Measure A.R.T., or average reading time
Writers measure copy in words, inches or pages. Readers use a different measure: time.
So instead of using writer-centric measures, think like your reader. Measure your story length in time, not space.
1. Establish estimated reading time.
Before you hit the keyboard, determine how much time you’d expect readers to spend reading each piece you write or assign.
Readers’ average reading speed is about 200 words per minute, estimates Roy Peter Clark, author of How to Write Short.
So if you are aiming for a two-minute piece, you’ll want to limit it to 400 words.
Readers might not be as interested as you wish. In one London study, for instance, employees spent only about two minutes reading their own CEO’s message. The longest message — Lloyd’s of London’s, at 872 words — got less reading time than the shorter two, from GE and Heinz, at about half that length.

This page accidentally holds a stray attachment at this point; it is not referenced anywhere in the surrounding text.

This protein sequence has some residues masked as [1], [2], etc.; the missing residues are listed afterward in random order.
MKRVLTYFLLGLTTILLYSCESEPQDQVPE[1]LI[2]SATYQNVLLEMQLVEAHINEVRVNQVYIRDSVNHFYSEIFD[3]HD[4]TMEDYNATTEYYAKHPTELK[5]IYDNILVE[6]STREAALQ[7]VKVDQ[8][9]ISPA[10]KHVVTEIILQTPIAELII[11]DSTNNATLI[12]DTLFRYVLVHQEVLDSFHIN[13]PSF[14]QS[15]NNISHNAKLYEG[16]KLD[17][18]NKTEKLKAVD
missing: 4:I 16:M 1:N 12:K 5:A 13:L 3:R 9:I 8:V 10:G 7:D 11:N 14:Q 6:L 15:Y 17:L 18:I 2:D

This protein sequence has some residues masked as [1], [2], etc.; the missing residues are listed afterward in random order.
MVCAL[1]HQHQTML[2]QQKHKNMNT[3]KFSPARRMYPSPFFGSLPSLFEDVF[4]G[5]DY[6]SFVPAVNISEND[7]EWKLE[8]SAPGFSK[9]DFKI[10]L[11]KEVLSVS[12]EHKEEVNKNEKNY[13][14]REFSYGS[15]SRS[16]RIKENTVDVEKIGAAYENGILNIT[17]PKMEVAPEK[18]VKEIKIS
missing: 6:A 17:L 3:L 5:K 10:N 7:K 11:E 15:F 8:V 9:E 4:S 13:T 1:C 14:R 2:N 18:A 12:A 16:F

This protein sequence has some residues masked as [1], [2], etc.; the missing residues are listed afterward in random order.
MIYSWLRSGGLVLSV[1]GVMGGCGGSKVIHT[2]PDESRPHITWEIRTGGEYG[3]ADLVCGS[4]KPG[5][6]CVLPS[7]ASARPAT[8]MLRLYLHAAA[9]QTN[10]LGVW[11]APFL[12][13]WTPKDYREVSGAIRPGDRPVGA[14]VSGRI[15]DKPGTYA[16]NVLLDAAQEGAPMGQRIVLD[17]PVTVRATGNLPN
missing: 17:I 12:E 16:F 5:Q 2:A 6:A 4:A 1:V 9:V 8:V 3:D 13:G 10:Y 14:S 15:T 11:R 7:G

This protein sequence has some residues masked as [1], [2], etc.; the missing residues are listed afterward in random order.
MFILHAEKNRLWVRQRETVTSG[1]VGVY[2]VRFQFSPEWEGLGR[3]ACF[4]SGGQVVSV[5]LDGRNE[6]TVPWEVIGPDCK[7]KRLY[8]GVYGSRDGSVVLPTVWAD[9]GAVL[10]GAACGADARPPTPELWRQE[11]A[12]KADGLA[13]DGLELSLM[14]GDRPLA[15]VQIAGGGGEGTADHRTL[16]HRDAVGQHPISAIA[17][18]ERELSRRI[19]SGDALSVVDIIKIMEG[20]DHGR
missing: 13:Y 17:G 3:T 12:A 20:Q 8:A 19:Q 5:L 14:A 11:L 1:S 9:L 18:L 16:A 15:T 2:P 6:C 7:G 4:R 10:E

2. Measure estimated reading time.
Now that you have your target, you need to stay on track. During the editing process, divide your total word count by 200 to find the average reading time for your piece.
So if your piece is 400 words long, it will take two minutes to read.
3. Reduce estimated reading time.
You might find that it makes sense to cut your piece to save your readers time.
4. Report estimated reading time.
You might be able to encourage readership by letting readers know at the beginning of each piece how long it should take them to read it. So tell ’em how long it’s going to take to tell ’em.
If your piece is short enough, reporting estimated reading time may increase readership. Readers who had planned to put your piece in the pile of things “to read later” (aka the rest stop on the way to the trash can) may say, “Geesh, surely I can spend two minutes on this now.”
Estimated reading time for this article: 2 minutes.